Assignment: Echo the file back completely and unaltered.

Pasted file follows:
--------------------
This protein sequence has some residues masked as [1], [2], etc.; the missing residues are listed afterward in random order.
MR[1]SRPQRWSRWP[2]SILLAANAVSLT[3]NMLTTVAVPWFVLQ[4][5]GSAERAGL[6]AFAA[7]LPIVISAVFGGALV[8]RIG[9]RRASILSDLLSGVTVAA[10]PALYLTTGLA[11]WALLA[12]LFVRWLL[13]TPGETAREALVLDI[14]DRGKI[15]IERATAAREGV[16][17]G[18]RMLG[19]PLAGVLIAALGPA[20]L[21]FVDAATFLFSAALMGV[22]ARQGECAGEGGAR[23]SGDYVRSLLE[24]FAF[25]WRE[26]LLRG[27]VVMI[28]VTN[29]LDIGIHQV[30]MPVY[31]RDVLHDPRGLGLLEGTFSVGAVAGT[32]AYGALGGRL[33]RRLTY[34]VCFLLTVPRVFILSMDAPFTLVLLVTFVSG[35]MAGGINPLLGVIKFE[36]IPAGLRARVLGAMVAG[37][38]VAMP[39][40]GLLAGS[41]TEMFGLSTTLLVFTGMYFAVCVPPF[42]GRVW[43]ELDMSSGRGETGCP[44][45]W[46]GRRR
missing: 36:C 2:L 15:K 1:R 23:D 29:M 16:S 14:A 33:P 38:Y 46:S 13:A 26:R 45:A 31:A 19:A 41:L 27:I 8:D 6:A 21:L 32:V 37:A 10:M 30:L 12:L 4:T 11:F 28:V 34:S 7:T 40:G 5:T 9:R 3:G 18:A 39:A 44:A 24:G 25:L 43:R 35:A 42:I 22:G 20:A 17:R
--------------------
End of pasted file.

This protein sequence has some residues masked as [1], [2], etc.; the missing residues are listed afterward in random order.
MR[1]SRPQRWSRWP[2]SILLAANAVSLT[3]NMLTTVAVPWFVLQ[4][5]GSAERAGL[6]AFAA[7]LPIVISAVFGGALV[8]RIG[9]RRASILSDLLSGVTVAA[10]PALYLTTGLA[11]WALLA[12]LFVRWLL[13]TPGETAREALVLDI[14]DRGKI[15]IERATAAREGV[16][17]G[18]RMLG[19]PLAGVLIAALGPA[20]L[21]FVDAATFLFSAALMGV[22]ARQGECAGEGGAR[23]SGDYVRSLLE[24]FAF[25]WRE[26]LLRG[27]VVMI[28]VTN[29]LDIGIHQV[30]MPVY[31]RDVLHDPRGLGLLEGTFSVGAVAGT[32]AYGALGGRL[33]RRLTY[34]VCFLLTVPRVFILSMDAPFTLVLLVTFVSG[35]MAGGINPLLGVIKFE[36]IPAGLRARVLGAMVAG[37][38]VAMP[39][40]GLLAGS[41]TEMFGLSTTLLVFTGMYFAVCVPPF[42]GRVW[43]ELDMSSGRGETGCP[44][45]W[46]GRRR
missing: 36:C 2:L 15:K 1:R 23:D 29:M 16:S 14:A 33:P 38:Y 46:S 13:A 26:R 45:A 31:A 19:A 41:L 27:I 8:D 6:A 21:L 32:V 37:A 10:M 30:L 12:L 4:T 11:F 28:V 34:S 7:T 40:G 5:T 9:R 3:G 18:A 39:A 44:A 24:G 25:L 43:R 35:A 42:I 22:G 20:A 17:R